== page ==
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An in-ground trampoline is a sleek alternative to an above-ground design. What’s more, although it’s built into the yard, installing an in-ground trampoline is a task you can undertake yourself.
The reasons why an in-ground trampoline might be your top choice include the fact that it provides a fun addition to the outside of your property for kids – or adults – to use, but it won’t spoil the view across the backyard. It can prove a safer choice, too.
Our step-by-step guide will take you through the process of installing an in-ground trampoline in your backyard playground, allowing enthusiastic DIYers to bring a surface for bouncing to the backyard.
5 steps for installing an in-ground trampoline
You can find a specialist to install an in-ground trampoline, but it is a project you can take on yourself if you want to introduce a fun backyard idea for kids to your outdoor space.
The trampoline requires a level surface, preferably out of direct sunlight, but bear in mind there shouldn’t be any obstacles like tree roots in the way.
It is essential to follow the specifications for your chosen in-ground trampoline from the manufacturer to ensure a safe installation; here, though, are the details of what you’ll need to do to install an in-ground trampoline.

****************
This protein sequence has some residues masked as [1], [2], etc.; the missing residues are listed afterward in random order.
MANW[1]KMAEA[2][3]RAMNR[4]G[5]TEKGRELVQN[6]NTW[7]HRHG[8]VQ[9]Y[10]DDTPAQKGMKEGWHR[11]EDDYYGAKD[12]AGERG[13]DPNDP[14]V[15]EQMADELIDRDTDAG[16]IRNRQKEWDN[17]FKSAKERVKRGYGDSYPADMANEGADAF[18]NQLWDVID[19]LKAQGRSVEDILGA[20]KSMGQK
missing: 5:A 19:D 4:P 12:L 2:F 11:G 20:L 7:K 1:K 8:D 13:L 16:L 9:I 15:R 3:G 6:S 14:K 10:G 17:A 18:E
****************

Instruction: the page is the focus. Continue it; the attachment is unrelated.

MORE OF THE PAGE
1. Choose the area for the in-ground trampoline
Choosing the right site within your backyard landscaping for an in-ground trampoline is vital. ‘We recommend an overhead clearance of 25 to 30 feet and away from any obstacle for our trampolines,’ explains Matt Siegel of MaxAir Trampolines.
‘Prior to digging a pit-set foundation (see below), your contractor will flag any issues in advance. If an issue persists, you may have to choose another space or reroute existing lines or opt for an above-ground trampoline. When the pit-set foundation is dug, your contractor should automatically level the area while avoiding any unforeseen obstacles.’
2. Dig the pit
Installing an in-ground trampoline requires digging a pit in the yard to the dimensions specified for your particular model. It also needs to be the correct depth. ‘This varies by size,’ explains Matt Siegel, who provides the following examples based on MaxAir’s in-ground designs: ‘45 inches is required for our 7 x 14 Fly Bed up to 66 inches for our 10 x 20 Super Tramp.’
If you are installing a smaller in-ground trampoline, hand digging is possible but for larger trampolines, hiring a contractor to dig the pit is highly recommended. If you are digging the hole yourself, mark the dimensions, according to manufacturer’s instructions then excavate. Note that the outside of the hole accommodates the frame of the trampoline and the retaining wall while the inner part of the hole is deeper for the trampoline bed.
3. Meet drainage requirements
It is important to consider drainage. ‘A proper pit-set foundation allows for adequate dispersion of water runoff or unexpected rain downpours,’ says Matt Siegel.
If the ground doesn’t drain well, you may need a solution such as a soakaway, or in cases of necessity Matt recommends a sump pump with drainage pipe or a catch basin tied into a common yard or French drain, for example.
4. Create the retaining wall
How you construct the retaining wall will depend on the trampoline design. You may need to construct it from landscaping ties, or the design might include wall panels among its parts. Always follow manufacturer’s instructions.
Line the pit with landscaping fabric to prevent weeds from growing.
5. Construct the trampoline